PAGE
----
buddhiyukto jahaateeha ubhe sukritadushkrite |
tasmaadyogaaya yujyasva yogah karmasu kaushalam || 50 ||

One who is equipped with equanimity in this life discards both merit and sin. Therefore remain established in yoga; yoga results in perfect action.

buddhiyuktaha : with equanimity
jahaati : give up
iha : here, in this life
ubhe : both
sukritadushkrite : merit and sin
tasmaat : therefore
yogaaya : in yoga
yujyasva : established
yogah : yoga
karmasu : in action
kaushalam : perfect

In the last chapter, Arjuna raised several concerns to Shri Krishna while debating whether or not to fight the Kaurava army. One of the concerns was that he would incur sin if he killed his kinsmen. Having given the overview of the topic of Karmayoga, Shri Krishna wanted to now address Arjuna’s concern around sin.

In this shloka, Shri Krishna told Arjuna that if one follows the path of Karmayoga, i.e. performs svadharma with equanimity, one doesn’t have to constantly ponder whether an action will beget merit or sin. In fact, one goes beyond the accumulation of merit or sin. Why is that the case? If we begin to detach ourselves from the results or fruits of our actions, we will also not get attached to merit and sin. Both merit and sin, like results of an action, are future-oriented expectations, and have no place in Karmayoga.

For instance, consider a grapevine that produces grapes. It fully carries out its svadharma, which is to produce tasty grapes. But it is upto the one who processes the grapes to make grape juice out of those grapes, or to produce alcohol that probably ends up ruining an alcoholic’s family. The grapevine does not incur merit or sin, it simply performs its svadharma.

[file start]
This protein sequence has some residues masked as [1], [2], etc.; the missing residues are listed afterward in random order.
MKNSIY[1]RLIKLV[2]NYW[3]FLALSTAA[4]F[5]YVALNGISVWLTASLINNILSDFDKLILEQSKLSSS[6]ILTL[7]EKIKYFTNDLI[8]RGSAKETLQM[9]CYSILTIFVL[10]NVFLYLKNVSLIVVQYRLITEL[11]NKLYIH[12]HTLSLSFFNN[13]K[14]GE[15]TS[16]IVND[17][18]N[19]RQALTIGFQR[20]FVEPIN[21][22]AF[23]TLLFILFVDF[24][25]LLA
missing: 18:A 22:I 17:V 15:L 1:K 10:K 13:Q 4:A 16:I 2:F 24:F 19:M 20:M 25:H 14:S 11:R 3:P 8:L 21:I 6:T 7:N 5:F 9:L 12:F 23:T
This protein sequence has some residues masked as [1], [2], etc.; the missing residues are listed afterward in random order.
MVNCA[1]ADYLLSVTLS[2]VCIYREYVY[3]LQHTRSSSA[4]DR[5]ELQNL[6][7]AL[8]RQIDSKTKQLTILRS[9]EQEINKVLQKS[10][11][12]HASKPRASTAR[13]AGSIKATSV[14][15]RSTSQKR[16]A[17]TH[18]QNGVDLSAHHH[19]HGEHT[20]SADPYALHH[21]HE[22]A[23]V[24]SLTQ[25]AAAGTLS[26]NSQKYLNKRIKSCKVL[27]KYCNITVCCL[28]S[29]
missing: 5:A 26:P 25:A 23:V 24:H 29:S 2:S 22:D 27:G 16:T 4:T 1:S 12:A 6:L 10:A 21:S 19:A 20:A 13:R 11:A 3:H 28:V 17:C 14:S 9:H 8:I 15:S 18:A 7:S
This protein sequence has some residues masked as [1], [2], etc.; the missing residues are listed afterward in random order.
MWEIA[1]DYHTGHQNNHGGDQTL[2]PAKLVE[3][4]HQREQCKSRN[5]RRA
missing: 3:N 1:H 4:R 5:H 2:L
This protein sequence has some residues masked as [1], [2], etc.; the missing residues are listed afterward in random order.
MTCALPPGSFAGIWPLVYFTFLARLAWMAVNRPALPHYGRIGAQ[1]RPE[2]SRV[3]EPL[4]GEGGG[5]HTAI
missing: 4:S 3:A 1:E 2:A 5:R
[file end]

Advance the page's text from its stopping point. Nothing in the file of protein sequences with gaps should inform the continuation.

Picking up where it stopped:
There is another important point in this shloka. Earlier, we came across the definition of yoga as “yoga is equanimity of mind during the performance of action”. Now, Shri Krishna instructed Arjuna on another benefit of yoga. If one maintains equanimity of mind at all times, one’s actions become perfect since they will be performed with total attention and dexterity, without any distractions. Therefore, there is no need worry about the result. The result will, without question, be beneficial.

Earlier, we had discussed trying Karmayoga using a simple exercise: washing dishes while giving complete and undivided attention to the task at hand. If you tried it, you may have noticed that it is almost impossible to focus the mind on the task. The mind, much like a child, darts either into the future or into the past. For now, let’s continue to practice Karmayoga by doing simple household chores like washing dishes, but with focused attention. In the forthcoming shlokas, we will encounter more tools to bring equanimity to the mind.

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